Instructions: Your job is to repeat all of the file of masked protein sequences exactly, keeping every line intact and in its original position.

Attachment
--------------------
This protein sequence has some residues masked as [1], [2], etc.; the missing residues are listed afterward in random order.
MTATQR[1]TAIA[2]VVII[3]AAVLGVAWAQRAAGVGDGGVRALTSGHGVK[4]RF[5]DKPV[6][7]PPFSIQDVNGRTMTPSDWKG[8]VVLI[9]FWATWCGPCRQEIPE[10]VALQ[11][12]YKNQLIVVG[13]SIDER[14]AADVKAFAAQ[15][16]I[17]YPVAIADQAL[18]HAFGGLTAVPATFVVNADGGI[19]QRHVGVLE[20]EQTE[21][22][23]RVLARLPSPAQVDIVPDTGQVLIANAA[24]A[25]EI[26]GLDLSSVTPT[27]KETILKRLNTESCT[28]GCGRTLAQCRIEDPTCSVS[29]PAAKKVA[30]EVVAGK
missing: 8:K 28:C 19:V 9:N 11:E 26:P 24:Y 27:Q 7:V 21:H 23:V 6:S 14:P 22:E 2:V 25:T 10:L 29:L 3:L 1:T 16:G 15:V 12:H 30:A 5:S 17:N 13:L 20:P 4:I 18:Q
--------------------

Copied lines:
This protein sequence has some residues masked as [1], [2], etc.; the missing residues are listed afterward in random order.
MTATQR[1]TAIA[2]VVII[3]AAVLGVAWAQRAAGVGDGGVRALTSGHGVK[4]RF[5]DKPV[6][7]PPFSIQDVNGRTMTPSDWKG[8]VVLI[9]FWATWCGPCRQEIPE[10]VALQ[11][12]YKNQLIVVG[13]SIDER[14]AADVKAFAAQ[15][16]I[17]YPVAIADQAL[18]HAFGGLTAVPATFVVNADGGI[19]QRHVGVLE[20]EQTE[21][22][23]RVLARLPSPAQVDIVPDTGQVLIANAA[24]A[25]EI[26]GLDLSSVTPT[27]KETILKRLNTESCT[28]GCGRTLAQCRIEDPTCSVS[29]PAAKKVA[30]EVVAGK
missing: 8:K 28:C 19:V 9:N 11:E 26:P 24:Y 27:Q 7:V 21:H 23:V 6:S 14:P 22:E 2:V 25:T 10:L 29:L 3:L 1:T 16:G 15:V 12:H 30:A 5:S 17:N 13:L 20:P 4:I 18:Q